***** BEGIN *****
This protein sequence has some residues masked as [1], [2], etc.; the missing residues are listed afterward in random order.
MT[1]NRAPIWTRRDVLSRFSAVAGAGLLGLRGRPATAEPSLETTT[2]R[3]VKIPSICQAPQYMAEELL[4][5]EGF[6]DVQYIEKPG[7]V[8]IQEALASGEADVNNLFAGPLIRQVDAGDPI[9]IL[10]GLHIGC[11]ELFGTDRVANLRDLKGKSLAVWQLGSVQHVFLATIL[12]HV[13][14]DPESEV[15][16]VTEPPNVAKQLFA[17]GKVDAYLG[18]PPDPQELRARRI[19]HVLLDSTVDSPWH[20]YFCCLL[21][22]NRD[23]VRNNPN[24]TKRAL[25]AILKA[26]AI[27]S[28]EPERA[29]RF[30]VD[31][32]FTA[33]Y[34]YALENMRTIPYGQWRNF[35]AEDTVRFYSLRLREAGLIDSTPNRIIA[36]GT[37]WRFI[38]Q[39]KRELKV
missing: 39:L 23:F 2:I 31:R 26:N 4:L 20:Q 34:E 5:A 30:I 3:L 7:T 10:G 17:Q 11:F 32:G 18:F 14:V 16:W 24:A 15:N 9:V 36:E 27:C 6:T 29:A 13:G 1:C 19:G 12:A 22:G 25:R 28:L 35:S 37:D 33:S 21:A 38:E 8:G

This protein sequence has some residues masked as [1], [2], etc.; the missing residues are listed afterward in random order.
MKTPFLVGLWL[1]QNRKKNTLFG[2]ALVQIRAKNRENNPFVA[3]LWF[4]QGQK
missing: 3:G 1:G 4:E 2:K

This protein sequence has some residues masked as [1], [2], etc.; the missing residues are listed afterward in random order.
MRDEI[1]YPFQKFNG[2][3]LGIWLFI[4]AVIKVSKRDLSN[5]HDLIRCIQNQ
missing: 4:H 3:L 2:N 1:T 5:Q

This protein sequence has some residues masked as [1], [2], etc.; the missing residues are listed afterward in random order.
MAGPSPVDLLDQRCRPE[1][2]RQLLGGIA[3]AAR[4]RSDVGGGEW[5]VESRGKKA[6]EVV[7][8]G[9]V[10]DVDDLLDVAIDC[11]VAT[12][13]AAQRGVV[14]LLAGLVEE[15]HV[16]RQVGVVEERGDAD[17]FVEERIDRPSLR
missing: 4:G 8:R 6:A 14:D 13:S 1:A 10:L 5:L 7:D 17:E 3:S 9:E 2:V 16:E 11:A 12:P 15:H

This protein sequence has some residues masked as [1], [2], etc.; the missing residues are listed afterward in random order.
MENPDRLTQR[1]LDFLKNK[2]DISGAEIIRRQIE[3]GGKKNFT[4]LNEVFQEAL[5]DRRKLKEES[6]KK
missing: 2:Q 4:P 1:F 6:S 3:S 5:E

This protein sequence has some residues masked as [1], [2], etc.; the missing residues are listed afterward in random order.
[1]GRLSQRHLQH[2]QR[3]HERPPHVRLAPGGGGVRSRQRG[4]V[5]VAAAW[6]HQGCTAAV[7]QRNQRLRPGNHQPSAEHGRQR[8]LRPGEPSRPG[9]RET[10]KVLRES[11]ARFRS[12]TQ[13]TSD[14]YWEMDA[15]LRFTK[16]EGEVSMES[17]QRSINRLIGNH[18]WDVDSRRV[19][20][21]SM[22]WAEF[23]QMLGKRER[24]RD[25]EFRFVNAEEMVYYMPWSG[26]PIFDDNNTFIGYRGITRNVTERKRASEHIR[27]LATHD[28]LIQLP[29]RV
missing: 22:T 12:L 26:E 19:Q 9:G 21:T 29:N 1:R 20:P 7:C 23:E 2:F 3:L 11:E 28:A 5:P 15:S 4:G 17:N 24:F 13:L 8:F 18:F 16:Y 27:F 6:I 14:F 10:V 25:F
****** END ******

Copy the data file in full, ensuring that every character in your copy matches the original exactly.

This protein sequence has some residues masked as [1], [2], etc.; the missing residues are listed afterward in random order.
MT[1]NRAPIWTRRDVLSRFSAVAGAGLLGLRGRPATAEPSLETTT[2]R[3]VKIPSICQAPQYMAEELL[4][5]EGF[6]DVQYIEKPG[7]V[8]IQEALASGEADVNNLFAGPLIRQVDAGDPI[9]IL[10]GLHIGC[11]ELFGTDRVANLRDLKGKSLAVWQLGSVQHVFLATIL[12]HV[13][14]DPESEV[15][16]VTEPPNVAKQLFA[17]GKVDAYLG[18]PPDPQELRARRI[19]HVLLDSTVDSPWH[20]YFCCLL[21][22]NRD[23]VRNNPN[24]TKRAL[25]AILKA[26]AI[27]S[28]EPERA[29]RF[30]VD[31][32]FTA[33]Y[34]YALENMRTIPYGQWRNF[35]AEDTVRFYSLRLREAGLIDSTPNRIIA[36]GT[37]WRFI[38]Q[39]KRELKV
missing: 39:L 23:F 2:I 31:R 26:N 4:L 20:Q 34:E 5:A 30:I 3:L 7:T 10:G 17:Q 11:F 32:G 18:F 14:V 16:W 24:A 15:N 9:V 36:E 27:C 6:T 29:A 13:G 1:C 19:G 12:A 22:G 25:R 28:L 35:S 37:D 33:S 21:A 38:E 8:G

This protein sequence has some residues masked as [1], [2], etc.; the missing residues are listed afterward in random order.
MKTPFLVGLWL[1]QNRKKNTLFG[2]ALVQIRAKNRENNPFVA[3]LWF[4]QGQK
missing: 3:G 1:G 4:E 2:K

This protein sequence has some residues masked as [1], [2], etc.; the missing residues are listed afterward in random order.
MRDEI[1]YPFQKFNG[2][3]LGIWLFI[4]AVIKVSKRDLSN[5]HDLIRCIQNQ
missing: 4:H 3:L 2:N 1:T 5:Q

This protein sequence has some residues masked as [1], [2], etc.; the missing residues are listed afterward in random order.
MAGPSPVDLLDQRCRPE[1][2]RQLLGGIA[3]AAR[4]RSDVGGGEW[5]VESRGKKA[6]EVV[7][8]G[9]V[10]DVDDLLDVAIDC[11]VAT[12][13]AAQRGVV[14]LLAGLVEE[15]HV[16]RQVGVVEERGDAD[17]FVEERIDRPSLR
missing: 4:G 8:R 6:A 14:D 13:S 1:A 10:L 5:L 7:D 17:E 3:S 9:E 2:V 16:E 11:A 12:P 15:H

This protein sequence has some residues masked as [1], [2], etc.; the missing residues are listed afterward in random order.
MENPDRLTQR[1]LDFLKNK[2]DISGAEIIRRQIE[3]GGKKNFT[4]LNEVFQEAL[5]DRRKLKEES[6]KK
missing: 2:Q 4:P 1:F 6:S 3:S 5:E

This protein sequence has some residues masked as [1], [2], etc.; the missing residues are listed afterward in random order.
[1]GRLSQRHLQH[2]QR[3]HERPPHVRLAPGGGGVRSRQRG[4]V[5]VAAAW[6]HQGCTAAV[7]QRNQRLRPGNHQPSAEHGRQR[8]LRPGEPSRPG[9]RET[10]KVLRES[11]ARFRS[12]TQ[13]TSD[14]YWEMDA[15]LRFTK[16]EGEVSMES[17]QRSINRLIGNH[18]WDVDSRRV[19][20][21]SM[22]WAEF[23]QMLGKRER[24]RD[25]EFRFVNAEEMVYYMPWSG[26]PIFDDNNTFIGYRGITRNVTERKRASEHIR[27]LATHD[28]LIQLP[29]RV
missing: 22:T 12:L 26:E 19:Q 9:G 21:T 29:N 1:R 20:P 7:C 23:E 2:F 3:L 11:E 28:A 5:P 15:S 4:G 17:N 24:F 13:L 8:F 18:F 16:Y 27:F 6:I 14:F 10:V 25:F